Who: Ofcom, Countdown, Ideal Home Show
Where: Channel 4
When: 21 March 2016, 15:10
Law stated as at: 18 July 2016
As Marketinglaw readers will be aware, the distinction between advertising and content has become an increasingly hot topic. The issues around advertorials and – in the TV space – product placement have been with us for a little while, but as new media advances, the boundaries have become increasingly blurred – from Vloggers making content reviewing brands, to native advertising on the internet.
However, what about TV shows talking about commercial content? What level of “promotion” is acceptable? This issue was recently considered by the UK’s broadcast regulator Ofcom in an investigation of an episode of long-running gameshow Countdown following a complaint by a member of the public.
In the episode in question, the presenter is reported as having opened the show as follows:
“Good afternoon and welcome to the Countdown studio. And we all know that there is no place like home and over the weekend this year’s Ideal Home Show opened its doors to inspire us on how to improve our homes and make them even more beautiful. It’s all happening at Olympia and it’s running until April 3rd and there are talks and tips and what-have-you from such experts as Lawrence Llewelyn Bowen and TV architect George Clarke. If you are going, good luck, get some great ideas, and good luck with the home improvements”.
Later on in the show, a guest presenter also spent some time talking about his role as an ambassador and health and fitness advisor for P&O cruises, and, according to Ofcom’s report “made numerous comments” about the facilities, activities and services that guests could enjoy aboard a P&O cruise.
A viewer was offended by these references and complained to Ofcom. The regulator decided to investigate the programme under rules 9.4 and 9.5 of the Broadcast Code, which, among other things prohibit the promotion of products, services and trade marks in programming, and giving “undue prominence” to products, services and trade marks without editorial justification.
When asked to explain how these references complied with the above provisions of the Code, it is reported that Channel 4:
- accepted that, while the producer had believed the Ideal Home Show references to be topical and it had taken some steps to make the guest’s connection with P&O cruises clear, with hindsight neither reference was ideal, and that the language used in both cases may have given the underlying products undue prominence;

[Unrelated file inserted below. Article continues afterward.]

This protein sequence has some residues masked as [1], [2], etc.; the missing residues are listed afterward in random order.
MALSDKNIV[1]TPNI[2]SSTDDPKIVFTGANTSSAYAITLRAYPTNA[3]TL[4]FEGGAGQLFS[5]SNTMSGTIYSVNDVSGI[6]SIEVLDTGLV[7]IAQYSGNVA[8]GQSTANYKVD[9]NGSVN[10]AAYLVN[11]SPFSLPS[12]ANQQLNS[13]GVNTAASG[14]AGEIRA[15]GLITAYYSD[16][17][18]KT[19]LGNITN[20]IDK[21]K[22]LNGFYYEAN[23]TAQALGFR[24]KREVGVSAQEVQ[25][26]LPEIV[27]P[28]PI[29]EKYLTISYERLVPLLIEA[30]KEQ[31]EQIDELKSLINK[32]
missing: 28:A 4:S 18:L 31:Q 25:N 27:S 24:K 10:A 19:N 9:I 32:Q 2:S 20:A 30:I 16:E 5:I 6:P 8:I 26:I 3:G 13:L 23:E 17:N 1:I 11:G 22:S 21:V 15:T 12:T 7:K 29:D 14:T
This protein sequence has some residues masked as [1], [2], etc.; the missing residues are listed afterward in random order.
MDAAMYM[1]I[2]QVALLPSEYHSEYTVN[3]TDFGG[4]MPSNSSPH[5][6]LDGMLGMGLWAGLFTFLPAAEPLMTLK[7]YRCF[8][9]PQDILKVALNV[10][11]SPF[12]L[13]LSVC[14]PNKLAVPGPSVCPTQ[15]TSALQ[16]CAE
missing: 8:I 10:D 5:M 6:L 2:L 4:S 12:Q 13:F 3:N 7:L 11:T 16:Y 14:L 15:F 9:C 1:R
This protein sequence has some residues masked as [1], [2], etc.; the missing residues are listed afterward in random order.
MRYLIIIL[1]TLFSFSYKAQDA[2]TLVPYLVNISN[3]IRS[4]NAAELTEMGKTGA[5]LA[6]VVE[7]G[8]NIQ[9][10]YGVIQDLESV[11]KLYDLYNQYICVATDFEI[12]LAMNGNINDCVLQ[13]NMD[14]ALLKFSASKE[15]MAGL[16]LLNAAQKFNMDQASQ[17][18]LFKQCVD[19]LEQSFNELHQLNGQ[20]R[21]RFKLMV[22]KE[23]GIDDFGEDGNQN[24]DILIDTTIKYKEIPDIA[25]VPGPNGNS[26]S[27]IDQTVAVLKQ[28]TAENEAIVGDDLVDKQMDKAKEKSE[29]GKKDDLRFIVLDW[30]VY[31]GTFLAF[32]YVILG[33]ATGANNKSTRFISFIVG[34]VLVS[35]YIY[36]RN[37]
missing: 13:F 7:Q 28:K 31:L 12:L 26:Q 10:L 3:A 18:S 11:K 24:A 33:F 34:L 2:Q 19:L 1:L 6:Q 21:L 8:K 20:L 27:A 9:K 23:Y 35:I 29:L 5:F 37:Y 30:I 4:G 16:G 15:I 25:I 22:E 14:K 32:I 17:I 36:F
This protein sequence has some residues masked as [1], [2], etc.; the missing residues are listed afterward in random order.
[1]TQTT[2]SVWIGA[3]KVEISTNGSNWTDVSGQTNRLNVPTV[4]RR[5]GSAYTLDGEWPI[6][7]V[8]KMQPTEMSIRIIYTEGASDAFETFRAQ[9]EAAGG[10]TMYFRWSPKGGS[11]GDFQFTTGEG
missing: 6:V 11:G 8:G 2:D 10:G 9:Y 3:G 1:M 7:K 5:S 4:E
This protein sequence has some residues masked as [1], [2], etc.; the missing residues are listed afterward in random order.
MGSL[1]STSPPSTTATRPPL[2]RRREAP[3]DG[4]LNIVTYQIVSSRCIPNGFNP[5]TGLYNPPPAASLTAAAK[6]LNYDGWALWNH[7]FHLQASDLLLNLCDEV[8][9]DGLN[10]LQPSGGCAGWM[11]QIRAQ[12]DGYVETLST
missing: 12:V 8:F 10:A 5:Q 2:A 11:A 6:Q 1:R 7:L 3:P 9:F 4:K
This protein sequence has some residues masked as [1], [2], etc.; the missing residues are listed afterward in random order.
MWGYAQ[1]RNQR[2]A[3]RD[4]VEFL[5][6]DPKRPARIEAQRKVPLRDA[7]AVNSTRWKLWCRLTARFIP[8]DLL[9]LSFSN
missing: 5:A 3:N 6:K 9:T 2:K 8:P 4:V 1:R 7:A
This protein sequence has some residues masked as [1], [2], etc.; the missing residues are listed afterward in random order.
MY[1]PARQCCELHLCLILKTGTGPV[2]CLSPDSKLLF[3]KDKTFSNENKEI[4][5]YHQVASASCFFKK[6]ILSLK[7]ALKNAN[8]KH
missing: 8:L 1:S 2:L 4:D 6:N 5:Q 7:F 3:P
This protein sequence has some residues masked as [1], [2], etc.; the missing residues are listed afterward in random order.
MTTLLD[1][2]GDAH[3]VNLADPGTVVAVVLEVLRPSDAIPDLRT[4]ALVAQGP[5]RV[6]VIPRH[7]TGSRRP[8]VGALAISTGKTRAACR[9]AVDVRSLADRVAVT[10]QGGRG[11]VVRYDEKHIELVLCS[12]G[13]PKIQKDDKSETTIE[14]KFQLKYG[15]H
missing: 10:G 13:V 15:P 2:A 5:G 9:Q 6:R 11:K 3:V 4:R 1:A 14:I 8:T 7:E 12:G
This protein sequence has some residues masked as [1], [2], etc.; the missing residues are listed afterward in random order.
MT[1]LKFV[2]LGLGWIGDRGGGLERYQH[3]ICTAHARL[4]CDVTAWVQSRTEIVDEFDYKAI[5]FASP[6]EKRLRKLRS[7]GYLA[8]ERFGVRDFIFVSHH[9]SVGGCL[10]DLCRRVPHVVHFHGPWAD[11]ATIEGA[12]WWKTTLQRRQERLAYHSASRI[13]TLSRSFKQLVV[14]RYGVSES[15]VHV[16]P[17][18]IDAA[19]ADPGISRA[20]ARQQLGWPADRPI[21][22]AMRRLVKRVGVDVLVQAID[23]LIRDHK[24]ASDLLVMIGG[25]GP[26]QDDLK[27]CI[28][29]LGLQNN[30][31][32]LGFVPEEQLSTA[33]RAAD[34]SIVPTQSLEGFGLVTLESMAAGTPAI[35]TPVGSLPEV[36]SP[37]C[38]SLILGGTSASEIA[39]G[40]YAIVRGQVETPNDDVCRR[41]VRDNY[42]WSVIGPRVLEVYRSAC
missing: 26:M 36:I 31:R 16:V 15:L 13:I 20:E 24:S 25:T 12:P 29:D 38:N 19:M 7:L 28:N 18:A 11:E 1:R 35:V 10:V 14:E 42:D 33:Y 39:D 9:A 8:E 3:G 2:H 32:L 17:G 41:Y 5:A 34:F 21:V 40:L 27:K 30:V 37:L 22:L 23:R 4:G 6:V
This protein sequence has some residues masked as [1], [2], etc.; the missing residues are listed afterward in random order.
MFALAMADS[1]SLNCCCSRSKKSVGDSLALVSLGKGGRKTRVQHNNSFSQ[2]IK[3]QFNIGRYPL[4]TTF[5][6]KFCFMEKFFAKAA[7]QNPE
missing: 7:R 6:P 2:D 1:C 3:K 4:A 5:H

- noted that there had been a glitch in its internal processes and these references had only been reviewed by a junior member of the team rather than escalated to the commissioning editor, and that all future commercial references will be signed off by the commissioning editor in future; and
- that it would run a “refresher course” for the commissioning team member and the production team regarding Code compliance (including briefing guests on the parameters of discussing commercial relationships they may have).
Perhaps unsurprisingly, given the situation and Channel 4’s overall acceptance that “there were instances in this programme which may have crossed the line in terms of undue prominence and promotional references”, in this case Ofcom found that the references in the programme were in breach of Rules 9.4. and 9.5.
Ofcom accepted that, given the format of Countdown, it would be expected for guests to discuss their life and careers, however in this case the reference to the Ideal Home Show was at the very start of the programme and entirely unconnected to anything else that happened in the programme. The references to P&O cruises also went far beyond discussion of the guest’s role as a health and fitness advisor.
Ofcom also found that the manner of discussion was promotional. The references to the Ideal Home Show gave location and opening dates, along with information on the show and the experts attending. The references to P&O detailed the facilities and activities on-board.
Why this matters:
This ruling provides a good reminder that viewers will not be slow to complain about suspected breaches of Rule 9.4 of the Broadcast Code. To avoid breach, commercial references need to be justified editorially and the manner in which any brands which are mentioned are discussed should not be promotional in nature.